At 8:45 we were ready to get the third day off. There was a little bit of a cloud layer that we weren't sure about, but we headed out to the zone to wait and see what happened. The clouds were slowly moving out of the way of the sun, so to give it some time we took a couple more free runs on the face from the day before. After a couple stunning free runs the cloud cleared the sun and it was game on. Ralph and Arne Backstrom had the the first line of the day. It was a sick face off the top then into one of the shoots that they both skied tandem. Ralph was in front of Arne nuking down the face in between the top line an the shoot. At first I thought they had changed their line last second, but that was not the case. Ralph had mistaken one of the rollers as the begging of the shoot. Without killing any speed Ralph punched it off about a 50'+ cliff into the bottom of the Shoot. My first thought was that Arne was going to punch it straight on to Ralph, but Arne stopped knowing that his brother just sent it into the obis. Ralph had gotten lost in his line a went off something most people would never even look at. To all our surprise Ralph stood up and gave a wave that he was alright. With the heli in the air and money burning up Mattias, Johnny, and I all dropped our lines as quick as possible. Once at the bottom we checked on Ralph and he was fine. His backpack, snowboard, and jacket got banged up and he didn't even have a scrape. It was something that happens in Alaska often and we couldn't have been more happy to see it turn out the way it did. With those lines in our pockets we headed to the other zone that was just starting to get some light.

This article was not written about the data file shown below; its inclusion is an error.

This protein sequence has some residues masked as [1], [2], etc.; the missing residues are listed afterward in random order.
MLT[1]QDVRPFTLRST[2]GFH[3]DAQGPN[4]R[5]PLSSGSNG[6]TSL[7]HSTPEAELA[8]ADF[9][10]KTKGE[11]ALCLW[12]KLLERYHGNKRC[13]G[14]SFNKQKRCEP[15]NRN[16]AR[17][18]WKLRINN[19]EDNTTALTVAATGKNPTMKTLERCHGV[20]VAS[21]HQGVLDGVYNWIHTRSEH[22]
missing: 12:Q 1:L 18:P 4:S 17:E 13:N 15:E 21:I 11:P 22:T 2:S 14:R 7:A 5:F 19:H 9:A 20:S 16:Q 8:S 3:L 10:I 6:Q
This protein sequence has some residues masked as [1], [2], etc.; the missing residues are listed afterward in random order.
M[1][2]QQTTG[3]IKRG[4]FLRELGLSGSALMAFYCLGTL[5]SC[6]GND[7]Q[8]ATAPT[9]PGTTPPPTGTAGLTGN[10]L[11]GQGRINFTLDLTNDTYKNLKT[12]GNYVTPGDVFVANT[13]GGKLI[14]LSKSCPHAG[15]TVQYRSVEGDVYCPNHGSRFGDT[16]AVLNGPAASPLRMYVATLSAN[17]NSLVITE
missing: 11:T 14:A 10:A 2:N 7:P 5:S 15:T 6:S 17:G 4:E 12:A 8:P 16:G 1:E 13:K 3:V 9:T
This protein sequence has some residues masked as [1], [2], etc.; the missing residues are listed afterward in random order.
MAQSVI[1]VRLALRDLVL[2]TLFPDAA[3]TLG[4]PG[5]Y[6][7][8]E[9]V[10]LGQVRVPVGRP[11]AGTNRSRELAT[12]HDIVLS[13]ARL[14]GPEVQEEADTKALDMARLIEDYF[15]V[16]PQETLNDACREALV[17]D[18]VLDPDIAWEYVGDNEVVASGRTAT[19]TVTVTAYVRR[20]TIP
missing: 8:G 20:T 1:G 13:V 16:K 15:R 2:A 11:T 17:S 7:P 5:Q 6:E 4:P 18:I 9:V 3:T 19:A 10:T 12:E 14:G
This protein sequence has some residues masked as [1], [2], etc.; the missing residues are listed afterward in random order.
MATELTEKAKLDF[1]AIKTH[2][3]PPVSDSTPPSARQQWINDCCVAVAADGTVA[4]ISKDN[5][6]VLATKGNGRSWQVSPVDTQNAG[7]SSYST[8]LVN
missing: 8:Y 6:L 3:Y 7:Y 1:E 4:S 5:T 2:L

We got to the second zone of the day and decided to get some free runs in to loosen our nerves from what we had all just witnessed. Once again Quinner and J Mack found the goods and we all couldn't help from screaming as we headed down the fresh pow. Our nerves settled down just in time for some clouds to come ruin the light. We sat and discussed our options and hoped for the best. After scoping two different peaks with the binoculars we decided that if the light was going to go it would only be a short window. With that in mind we headed up to the top of the peak to wait up there. To our luck we only waited for a little bit and the orange Alaskan light came through. We all dropped one by one into the face with a filmer above in the heli. As we all worked our way to the safe zone on the ridge below everyone was speechless and we shared a untainted moment of silence paying our respect to the enormous mountain in front of us. By then it was time to head back to the hanger before the sun went down. We flew past the peak that we were going to ski second and took a photo in our minds for when we make it back for a showdown.
Everyone celebrated a good trip that night in downtown Juneau with some drinks and good food. Our flight left the next morning exceptionally early. It was light enough outside to see the mountains as we flew towards Seattle. The Blasters said their good buys to the gigantic peaks and that we can't wait to see you again. In the Seattle airport we checked the weather to see what was going on back in Squaw. It had snowed a couple feet and at that moment we all started jonsing to get back and shred the mountain that made us the skiers we are today.